And one of my teachers recommended that I try doing some work with translating, because my major in college was Romance Languages, and I was quite proficient in Italian and French, which I was hoping to teach. But I never got there. So I looked for something that would do that for me, and I found out that The Office of Censorship was looking for translators.
What they were doing, they were looking to intercept mail coming out of enemy countries at the time, and reviewing the mail to see whether they could obtain any intelligence in those countries before our troops invaded, or whatever.
So I applied for the job, and it took a little while before the job came through, and in the meantime I looked for my great love [laughs]--I looked for a job at The New York Public Library until I was called by The Office of Censorship. And it didn't take long, maybe, maybe about six months, and I was called by The Office of Censorship, and I worked there until 1945 when the war was over.
And at that time I decided it was--I was pretty sure by then that what I needed to do was to get a degree in a librarianship. So I went to Columbia, and I was admitted, and I started in Columbia, and I guess it must have been September of '45, graduated in June of '46, and my first job as a librarian was at King's Point. And I went there as an assistant cataloger.
King's Point is to this day the Federal Merchant Marine Academy. Fort Schuyler is the state school for merchant marine studies. At King's Point I was not the only woman professional. The head cataloger, who was a Navy--she had been in the Navy, so she had some expertise with naval personnel and she knew how to handle herself quiet well with them. And they respected her very highly. And I was her assistant, and it was fine.
I enjoyed that very much; it was a beginning job. I wasn't being paid much, I think it was something like--oh, I don't know, very little. Because I stayed there for about a year and a half or so, and was offered a job at Hunter College, for what I thought was a monumentally high [laughs] salary, eighteen hundred dollars a year. And the librarian at the time said, "You have to take it, Fil, you can't give that up." And it was head of the catalog department at Hunter College. And even though I was reluctant to leave King's Point, because I enjoyed working there, I liked the atmosphere and everything, and--but I did go to Hunter, and I stayed there about fifteen months because I didn't like the atmosphere [laughs].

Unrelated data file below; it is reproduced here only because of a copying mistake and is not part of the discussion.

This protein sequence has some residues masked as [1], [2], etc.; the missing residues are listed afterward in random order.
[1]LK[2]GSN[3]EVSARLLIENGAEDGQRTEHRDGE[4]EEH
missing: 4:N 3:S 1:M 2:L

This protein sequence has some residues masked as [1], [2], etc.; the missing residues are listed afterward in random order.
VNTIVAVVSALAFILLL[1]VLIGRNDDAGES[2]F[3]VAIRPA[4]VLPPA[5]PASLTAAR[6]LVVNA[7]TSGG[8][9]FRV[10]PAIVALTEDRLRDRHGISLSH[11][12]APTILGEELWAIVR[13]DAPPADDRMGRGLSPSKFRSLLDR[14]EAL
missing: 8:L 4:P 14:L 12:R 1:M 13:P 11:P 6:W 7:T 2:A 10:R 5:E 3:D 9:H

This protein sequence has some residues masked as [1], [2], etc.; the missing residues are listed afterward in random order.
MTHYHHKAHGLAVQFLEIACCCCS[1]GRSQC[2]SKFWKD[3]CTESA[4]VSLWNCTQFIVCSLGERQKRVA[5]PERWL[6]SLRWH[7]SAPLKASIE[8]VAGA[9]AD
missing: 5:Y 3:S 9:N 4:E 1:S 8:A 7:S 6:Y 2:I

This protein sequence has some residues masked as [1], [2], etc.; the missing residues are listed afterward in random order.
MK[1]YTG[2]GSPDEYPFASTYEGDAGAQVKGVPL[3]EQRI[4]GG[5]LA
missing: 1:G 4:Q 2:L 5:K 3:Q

But while I was there I met Terry Hoverter. And Terry Hoverter was the librarian at Fort Schuyler, which in those days was called The New York State Nautical School. So he was looking for a cataloger, and he said, "You know I'm going to have a vacancy pretty soon, would you like to consider coming to Fort Schuyler?" and I said, "Yes, I might," and I told him that I had worked at King's Point. And I said it's my understanding that the curriculum is very similar, and I do have cataloging background from King's Point, and also from Hunter. So he said, "Well, why don't you come out for an interview," and so I did that.
I went out there in the middle of a snowstorm [laughs] and I thought, "God, I'm never going to do this everyday," because there was no transportation. Fort Schuyler is on a peninsula of Throg's Neck. Throg's Neck is a section of Bronx, New York, and Fort Schuyler is on a peninsula way out into Long Island Sound, really. And we had just had a terrible snowstorm, and I had to walk from where the bus dropped me off to the fort which is easily about close to a mile walk, and in snowdrifts and all of that, and--but I did it, and you know he was happy to see me [laughs] arrive. And we had a nice meeting, and he said, "You know if you want the job you can have it." He said, "I'm really--I really need somebody, and my cataloger is leaving," so I said, "Yes, I'll take it. I'll take it." So we agreed that I would start on March 1st, 1949, which I did.
Now in those days, Fort Schuyler was really a male bastion, and I was coming on as the only professional woman. They had women as clerks, but I was the only professional woman. And the library was manned by the director, Mr. Hoverter, and I was the only other professional person in the library at the time. And I was interested because I was familiar with the book collection; it was very similar to King's Point, and I felt I could handle it without, you know, too much indoctrination. And I thought, "You know, I'll take it." And the most important thing of course was again the salary was higher than I was getting at Hunter. And all these things, you know, made it easy for me to make a decision. So I took it, and I didn't realize what I was really in for. [laughs] But it was okay; as I said I knew what I was getting into, and so I started on March 1st, 1949.